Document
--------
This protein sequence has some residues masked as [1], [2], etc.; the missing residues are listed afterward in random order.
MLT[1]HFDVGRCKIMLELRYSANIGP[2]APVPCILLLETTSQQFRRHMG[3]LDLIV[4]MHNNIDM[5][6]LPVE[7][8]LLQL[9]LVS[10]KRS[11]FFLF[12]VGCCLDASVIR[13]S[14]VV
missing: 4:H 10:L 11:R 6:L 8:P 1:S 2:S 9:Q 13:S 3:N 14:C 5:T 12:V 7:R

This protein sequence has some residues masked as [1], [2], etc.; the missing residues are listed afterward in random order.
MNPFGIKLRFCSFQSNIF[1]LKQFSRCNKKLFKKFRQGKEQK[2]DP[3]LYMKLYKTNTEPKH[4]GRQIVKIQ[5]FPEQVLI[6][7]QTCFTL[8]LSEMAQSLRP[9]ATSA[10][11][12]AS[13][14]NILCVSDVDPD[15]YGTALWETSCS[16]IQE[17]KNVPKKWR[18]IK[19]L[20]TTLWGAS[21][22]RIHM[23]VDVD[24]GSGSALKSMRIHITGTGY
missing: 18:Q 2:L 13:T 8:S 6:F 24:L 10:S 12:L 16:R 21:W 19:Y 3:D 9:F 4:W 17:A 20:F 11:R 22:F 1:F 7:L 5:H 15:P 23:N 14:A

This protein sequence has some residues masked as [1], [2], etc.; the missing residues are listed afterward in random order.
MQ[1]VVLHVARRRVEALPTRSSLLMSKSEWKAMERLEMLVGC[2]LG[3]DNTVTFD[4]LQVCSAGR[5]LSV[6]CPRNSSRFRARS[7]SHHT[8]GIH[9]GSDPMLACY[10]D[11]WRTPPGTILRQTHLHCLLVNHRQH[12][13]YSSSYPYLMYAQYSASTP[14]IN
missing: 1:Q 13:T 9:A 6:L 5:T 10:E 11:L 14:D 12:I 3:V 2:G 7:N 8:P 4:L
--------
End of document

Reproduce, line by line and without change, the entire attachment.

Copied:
This protein sequence has some residues masked as [1], [2], etc.; the missing residues are listed afterward in random order.
MLT[1]HFDVGRCKIMLELRYSANIGP[2]APVPCILLLETTSQQFRRHMG[3]LDLIV[4]MHNNIDM[5][6]LPVE[7][8]LLQL[9]LVS[10]KRS[11]FFLF[12]VGCCLDASVIR[13]S[14]VV
missing: 4:H 10:L 11:R 6:L 8:P 1:S 2:S 9:Q 13:S 3:N 14:C 5:T 12:V 7:R

This protein sequence has some residues masked as [1], [2], etc.; the missing residues are listed afterward in random order.
MNPFGIKLRFCSFQSNIF[1]LKQFSRCNKKLFKKFRQGKEQK[2]DP[3]LYMKLYKTNTEPKH[4]GRQIVKIQ[5]FPEQVLI[6][7]QTCFTL[8]LSEMAQSLRP[9]ATSA[10][11][12]AS[13][14]NILCVSDVDPD[15]YGTALWETSCS[16]IQE[17]KNVPKKWR[18]IK[19]L[20]TTLWGAS[21][22]RIHM[23]VDVD[24]GSGSALKSMRIHITGTGY
missing: 18:Q 2:L 13:T 8:S 6:F 24:L 10:S 12:L 16:R 21:W 19:Y 3:D 9:F 4:W 17:A 20:F 11:R 22:F 1:F 7:L 5:H 15:P 23:N 14:A

This protein sequence has some residues masked as [1], [2], etc.; the missing residues are listed afterward in random order.
MQ[1]VVLHVARRRVEALPTRSSLLMSKSEWKAMERLEMLVGC[2]LG[3]DNTVTFD[4]LQVCSAGR[5]LSV[6]CPRNSSRFRARS[7]SHHT[8]GIH[9]GSDPMLACY[10]D[11]WRTPPGTILRQTHLHCLLVNHRQH[12][13]YSSSYPYLMYAQYSASTP[14]IN
missing: 1:Q 13:T 9:A 6:L 5:T 10:E 11:L 14:D 12:I 3:V 2:G 7:N 8:P 4:L